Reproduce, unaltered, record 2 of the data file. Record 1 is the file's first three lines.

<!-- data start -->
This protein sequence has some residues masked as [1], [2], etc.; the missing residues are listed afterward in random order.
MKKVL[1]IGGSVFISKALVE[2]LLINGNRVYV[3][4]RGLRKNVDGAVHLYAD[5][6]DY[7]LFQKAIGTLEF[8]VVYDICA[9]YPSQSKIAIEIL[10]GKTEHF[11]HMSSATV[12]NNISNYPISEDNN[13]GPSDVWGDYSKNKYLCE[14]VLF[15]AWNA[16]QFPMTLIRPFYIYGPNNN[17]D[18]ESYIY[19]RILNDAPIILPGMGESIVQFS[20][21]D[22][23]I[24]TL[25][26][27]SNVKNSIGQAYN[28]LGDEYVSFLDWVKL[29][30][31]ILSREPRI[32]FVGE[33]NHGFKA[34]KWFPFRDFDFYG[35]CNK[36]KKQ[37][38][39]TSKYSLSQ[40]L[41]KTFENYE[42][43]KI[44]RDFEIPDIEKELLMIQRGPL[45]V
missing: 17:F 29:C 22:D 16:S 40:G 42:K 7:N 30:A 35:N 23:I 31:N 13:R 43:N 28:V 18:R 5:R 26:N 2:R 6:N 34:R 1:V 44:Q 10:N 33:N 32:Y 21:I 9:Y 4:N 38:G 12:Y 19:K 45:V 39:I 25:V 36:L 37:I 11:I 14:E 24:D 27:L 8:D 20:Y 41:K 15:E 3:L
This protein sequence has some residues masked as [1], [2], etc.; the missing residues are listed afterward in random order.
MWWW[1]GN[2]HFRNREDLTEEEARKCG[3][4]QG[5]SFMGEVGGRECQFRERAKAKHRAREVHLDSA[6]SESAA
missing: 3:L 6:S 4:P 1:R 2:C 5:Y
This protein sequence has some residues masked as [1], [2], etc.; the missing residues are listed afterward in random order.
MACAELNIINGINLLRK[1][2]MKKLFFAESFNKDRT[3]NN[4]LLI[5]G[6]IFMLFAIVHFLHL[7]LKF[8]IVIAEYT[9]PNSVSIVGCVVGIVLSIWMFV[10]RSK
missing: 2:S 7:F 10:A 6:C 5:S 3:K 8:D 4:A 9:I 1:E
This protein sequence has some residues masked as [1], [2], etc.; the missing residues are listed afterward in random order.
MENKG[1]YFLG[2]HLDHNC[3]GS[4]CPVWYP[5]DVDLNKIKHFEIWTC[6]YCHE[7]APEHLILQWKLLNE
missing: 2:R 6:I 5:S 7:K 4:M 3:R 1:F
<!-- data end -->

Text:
This protein sequence has some residues masked as [1], [2], etc.; the missing residues are listed afterward in random order.
MWWW[1]GN[2]HFRNREDLTEEEARKCG[3][4]QG[5]SFMGEVGGRECQFRERAKAKHRAREVHLDSA[6]SESAA
missing: 3:L 6:S 4:P 1:R 2:C 5:Y